Staphylococcal scalded skin syndrome
Staphylococcal scalded skin syndrome (SSSS) is a dermatological condition caused by Staphylococcus aureus. The disease presents with the widespread formation of fluid-filled blisters that are thin walled and easily ruptured. Staphylococcal scalded skin syndrome often includes a widespread painful erythroderma, often involving the face, diaper, and other intertriginous areas. Extensive areas of desquamation might be present. Crusting and fissuring around the mouth are seen in the early phase. Unlike toxic epidermal necrolysis, the mucous membranes does not be affected in the staphylococcal scalded skin syndrome. It is most common in children under 6 years.

The syndrome is induced by epidermolytic exotoxins (exfoliatin)A and B, which are released by S. aureus. The prognosis of staphylococcal scalded skin syndrome in children is excellent, with complete resolution within 10 days of treatment, and without significant scarring. However, staphylococcal scalded skin syndrome must be differentiated carefully from toxic epidermal necrolysis, which carries a poor prognosis.

Diagnosis and Treatment
Misdiagnosis as eczema lesions such as atopic dermatitis, and application of steroid ointment exacerbates lesions. Please seek medical attention as soon as possible while applying antibiotic ointment.

#First-generation cephalosporins (e.g. Cefradine)
#Bacterial culture
#Third-generation cephalosporins (e.g. Cefditoren Pivoxil)
  • An infant with Staphylococcal scalded skin syndrome
  • It is a characteristic feature of abortive 4S with pustules on the neck.
  • Erythema and scales are present around the mouth and eyes. It can resemble poor hygiene in infants.
References Staphylococcal Scalded Skin Syndrome 28846262 
Staphylococcal Scalded Skin Syndrome is a disease characterized by denudation of the skin caused by exotoxin producing strains of the Staphylococcus species, typically from a distant site. It usually presents 48 hours after birth and is rare in children older than six years. It may also present in immunocompromised adults or those with severe renal disease. The disorder is characterized by significant exfoliation of skin following cellulitis. The severity may vary from a few blisters to system exfoliation leading to marked hypothermia and hemodynamic instability.
 Staphylococcal Scalded Skin Syndrome and Bullous Impetigo 34833375 
Staphylococcal scalded skin syndrome (SSSS) and bullous impetigo are infections caused by Staphylococcus aureus. Bullous impetigo is due to the local release of these toxins and thus, often presents with localized skin findings, whereas SSSS is from the systemic spread of these toxins, resulting in a more generalized rash and severe presentation. Both conditions are treated with antibiotics that target S. aureus. These conditions can sometimes be confused with other conditions that result in superficial blistering.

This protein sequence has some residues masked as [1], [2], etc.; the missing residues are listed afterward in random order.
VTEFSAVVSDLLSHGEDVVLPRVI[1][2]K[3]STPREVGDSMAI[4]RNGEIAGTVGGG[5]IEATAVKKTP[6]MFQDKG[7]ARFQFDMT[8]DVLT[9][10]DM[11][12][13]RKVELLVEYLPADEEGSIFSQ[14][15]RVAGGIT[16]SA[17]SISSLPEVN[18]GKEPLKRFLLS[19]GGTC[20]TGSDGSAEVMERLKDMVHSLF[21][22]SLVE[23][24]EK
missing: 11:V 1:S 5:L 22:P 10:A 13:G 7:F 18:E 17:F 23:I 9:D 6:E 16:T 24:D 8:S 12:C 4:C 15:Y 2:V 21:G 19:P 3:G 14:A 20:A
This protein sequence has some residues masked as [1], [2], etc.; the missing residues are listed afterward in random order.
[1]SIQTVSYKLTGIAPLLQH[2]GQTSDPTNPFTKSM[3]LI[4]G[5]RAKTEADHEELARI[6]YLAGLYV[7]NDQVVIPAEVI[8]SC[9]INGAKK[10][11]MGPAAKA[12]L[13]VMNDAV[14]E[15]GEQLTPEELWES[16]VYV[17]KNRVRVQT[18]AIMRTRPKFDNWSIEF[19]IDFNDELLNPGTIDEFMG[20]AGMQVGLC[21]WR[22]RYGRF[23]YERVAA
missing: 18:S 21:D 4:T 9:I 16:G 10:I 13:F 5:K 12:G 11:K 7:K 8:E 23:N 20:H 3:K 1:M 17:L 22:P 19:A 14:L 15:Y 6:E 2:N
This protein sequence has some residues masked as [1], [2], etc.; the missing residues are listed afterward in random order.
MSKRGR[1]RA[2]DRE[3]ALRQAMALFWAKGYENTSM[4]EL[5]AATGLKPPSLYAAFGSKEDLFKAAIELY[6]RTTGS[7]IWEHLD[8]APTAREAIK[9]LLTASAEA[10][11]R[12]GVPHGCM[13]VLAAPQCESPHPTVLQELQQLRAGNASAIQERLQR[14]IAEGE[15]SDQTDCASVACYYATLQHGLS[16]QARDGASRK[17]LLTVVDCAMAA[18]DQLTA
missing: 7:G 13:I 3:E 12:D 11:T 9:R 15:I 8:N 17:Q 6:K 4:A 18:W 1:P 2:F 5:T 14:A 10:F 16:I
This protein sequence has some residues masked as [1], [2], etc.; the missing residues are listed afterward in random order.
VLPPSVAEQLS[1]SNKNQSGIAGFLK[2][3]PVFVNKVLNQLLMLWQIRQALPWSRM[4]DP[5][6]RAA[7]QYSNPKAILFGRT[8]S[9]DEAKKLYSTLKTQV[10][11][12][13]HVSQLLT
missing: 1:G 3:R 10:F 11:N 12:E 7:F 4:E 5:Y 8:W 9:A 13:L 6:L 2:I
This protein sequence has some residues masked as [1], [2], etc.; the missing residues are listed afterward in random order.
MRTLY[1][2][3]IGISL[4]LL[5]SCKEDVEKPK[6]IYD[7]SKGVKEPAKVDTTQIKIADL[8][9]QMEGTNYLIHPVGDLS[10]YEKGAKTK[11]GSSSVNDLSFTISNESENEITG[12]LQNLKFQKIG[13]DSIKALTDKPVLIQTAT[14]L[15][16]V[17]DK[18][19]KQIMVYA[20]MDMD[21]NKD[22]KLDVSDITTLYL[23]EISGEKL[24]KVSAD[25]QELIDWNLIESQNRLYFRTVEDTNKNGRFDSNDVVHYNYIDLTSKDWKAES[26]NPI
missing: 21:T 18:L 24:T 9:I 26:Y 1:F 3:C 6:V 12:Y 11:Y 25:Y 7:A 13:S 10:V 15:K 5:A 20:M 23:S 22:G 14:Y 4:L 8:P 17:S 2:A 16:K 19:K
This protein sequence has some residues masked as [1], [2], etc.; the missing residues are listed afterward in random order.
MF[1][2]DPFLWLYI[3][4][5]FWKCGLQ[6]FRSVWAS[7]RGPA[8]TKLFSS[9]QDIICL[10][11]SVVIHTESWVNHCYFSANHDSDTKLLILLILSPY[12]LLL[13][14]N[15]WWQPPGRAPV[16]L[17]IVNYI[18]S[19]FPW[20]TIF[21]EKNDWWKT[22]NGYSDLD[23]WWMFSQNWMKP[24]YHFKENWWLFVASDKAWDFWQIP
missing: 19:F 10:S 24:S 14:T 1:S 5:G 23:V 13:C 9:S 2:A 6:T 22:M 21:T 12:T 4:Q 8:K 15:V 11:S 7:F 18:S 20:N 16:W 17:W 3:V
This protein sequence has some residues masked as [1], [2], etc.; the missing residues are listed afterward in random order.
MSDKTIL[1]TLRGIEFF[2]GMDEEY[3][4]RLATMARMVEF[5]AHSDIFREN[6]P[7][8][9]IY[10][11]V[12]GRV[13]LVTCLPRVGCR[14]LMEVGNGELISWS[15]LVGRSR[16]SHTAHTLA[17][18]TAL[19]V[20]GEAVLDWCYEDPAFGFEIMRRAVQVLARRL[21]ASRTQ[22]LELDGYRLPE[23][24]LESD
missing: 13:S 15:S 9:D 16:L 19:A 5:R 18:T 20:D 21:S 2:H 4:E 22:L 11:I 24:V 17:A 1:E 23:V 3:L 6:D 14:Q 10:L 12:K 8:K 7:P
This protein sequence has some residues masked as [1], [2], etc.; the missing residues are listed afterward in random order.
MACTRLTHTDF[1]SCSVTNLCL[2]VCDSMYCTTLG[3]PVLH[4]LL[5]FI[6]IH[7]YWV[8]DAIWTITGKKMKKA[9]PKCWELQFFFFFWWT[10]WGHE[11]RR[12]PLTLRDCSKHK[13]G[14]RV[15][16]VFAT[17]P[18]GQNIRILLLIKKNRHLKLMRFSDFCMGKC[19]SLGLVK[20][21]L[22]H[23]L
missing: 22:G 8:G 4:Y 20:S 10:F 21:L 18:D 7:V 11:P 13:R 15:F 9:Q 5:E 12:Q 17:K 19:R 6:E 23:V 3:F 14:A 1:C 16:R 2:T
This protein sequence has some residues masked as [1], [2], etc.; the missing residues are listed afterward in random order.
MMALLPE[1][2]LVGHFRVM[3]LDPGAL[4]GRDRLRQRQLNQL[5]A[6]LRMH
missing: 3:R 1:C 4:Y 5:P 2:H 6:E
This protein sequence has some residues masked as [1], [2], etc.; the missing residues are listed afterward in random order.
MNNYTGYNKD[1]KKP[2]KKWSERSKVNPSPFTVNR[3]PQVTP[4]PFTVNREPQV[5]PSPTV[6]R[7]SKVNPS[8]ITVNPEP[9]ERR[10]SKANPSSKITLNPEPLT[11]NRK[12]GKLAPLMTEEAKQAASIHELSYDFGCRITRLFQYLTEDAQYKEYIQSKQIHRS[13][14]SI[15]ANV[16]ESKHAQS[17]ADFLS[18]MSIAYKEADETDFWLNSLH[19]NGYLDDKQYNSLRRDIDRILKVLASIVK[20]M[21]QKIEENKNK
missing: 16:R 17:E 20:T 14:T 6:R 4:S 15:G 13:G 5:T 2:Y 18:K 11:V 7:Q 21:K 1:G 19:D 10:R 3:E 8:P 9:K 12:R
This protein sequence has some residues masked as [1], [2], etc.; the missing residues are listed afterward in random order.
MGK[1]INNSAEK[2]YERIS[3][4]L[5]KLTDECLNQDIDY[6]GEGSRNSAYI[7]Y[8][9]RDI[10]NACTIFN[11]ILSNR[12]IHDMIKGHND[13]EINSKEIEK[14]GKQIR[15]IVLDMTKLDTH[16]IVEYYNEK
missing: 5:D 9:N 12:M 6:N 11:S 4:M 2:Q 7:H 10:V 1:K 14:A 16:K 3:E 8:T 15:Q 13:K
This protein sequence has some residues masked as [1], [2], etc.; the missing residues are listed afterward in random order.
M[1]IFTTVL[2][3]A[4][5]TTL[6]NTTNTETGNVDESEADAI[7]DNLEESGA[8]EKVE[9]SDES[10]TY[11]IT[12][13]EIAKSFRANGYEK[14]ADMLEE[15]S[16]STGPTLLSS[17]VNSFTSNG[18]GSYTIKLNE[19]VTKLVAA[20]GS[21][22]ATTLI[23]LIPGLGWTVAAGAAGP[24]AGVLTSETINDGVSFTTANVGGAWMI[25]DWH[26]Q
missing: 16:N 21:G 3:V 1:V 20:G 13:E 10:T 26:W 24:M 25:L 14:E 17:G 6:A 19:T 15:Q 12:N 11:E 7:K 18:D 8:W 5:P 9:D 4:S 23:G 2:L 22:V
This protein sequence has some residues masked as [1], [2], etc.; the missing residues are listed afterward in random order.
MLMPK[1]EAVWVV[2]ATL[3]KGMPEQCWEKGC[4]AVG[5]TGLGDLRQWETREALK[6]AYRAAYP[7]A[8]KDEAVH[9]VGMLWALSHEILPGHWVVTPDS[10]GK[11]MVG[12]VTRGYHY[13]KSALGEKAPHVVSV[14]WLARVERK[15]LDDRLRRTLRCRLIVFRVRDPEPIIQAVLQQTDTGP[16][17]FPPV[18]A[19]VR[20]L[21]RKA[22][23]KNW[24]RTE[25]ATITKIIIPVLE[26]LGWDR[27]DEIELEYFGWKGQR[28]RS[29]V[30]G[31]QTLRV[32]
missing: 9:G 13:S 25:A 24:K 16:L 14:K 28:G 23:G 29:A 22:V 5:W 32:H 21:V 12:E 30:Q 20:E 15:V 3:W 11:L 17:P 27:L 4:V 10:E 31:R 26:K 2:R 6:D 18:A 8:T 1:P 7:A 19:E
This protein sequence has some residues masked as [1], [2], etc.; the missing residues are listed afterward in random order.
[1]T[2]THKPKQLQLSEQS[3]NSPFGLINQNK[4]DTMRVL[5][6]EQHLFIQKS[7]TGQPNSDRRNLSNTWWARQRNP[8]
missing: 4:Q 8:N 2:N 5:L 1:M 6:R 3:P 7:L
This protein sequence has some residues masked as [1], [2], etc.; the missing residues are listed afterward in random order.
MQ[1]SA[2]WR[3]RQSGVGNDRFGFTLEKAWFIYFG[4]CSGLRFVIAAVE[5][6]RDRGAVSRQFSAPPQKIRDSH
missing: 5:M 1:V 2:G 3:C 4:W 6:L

Staphylococcal Scalded Skin Syndrome in a Ten-Month-Old Male - Case reports 35989790 
A 10-month-old male presented with rhinorrhea and decreased oral intake and was diagnosed with an upper respiratory infection. Two days later, he returned to the clinic due to a lack of improvement and the onset of new symptoms, including facial edema and perioral skin irritation. That evening, he became febrile at 100.4 °F and went to the emergency department at the local children's hospital. No further workup was done and the parents were instructed to continue with the current treatment regimen. Over the next 48 hours, the patient's symptoms worsened with the new onset of bilateral extremity edema and desquamation. The patient was returned to the emergency department. A physical exam was notable for a blanching, desquamating, erythematous rash on the face and creases of the arms, legs, and groin. A positive Nikolsky sign was reported. A clinical diagnosis of staphylococcal scalded skin syndrome (SSSS) was made, and the patient was started on intravenous clindamycin. This case illustrates a severe presentation of SSSS in a pediatric patient, demonstrating the challenges it poses to diagnosis and treatment.
 Staphylococcal scalded skin syndrome - Case reports 23761500 
A 2-year-old girl presented a generalised rash with 48 h of evolution, in the context of insect bites on the face on the day before. At observation, she had a generalised micropapular rash with confluent areas and Nikolsky sign. There was no mucosal area affected. Blood cultures were negative.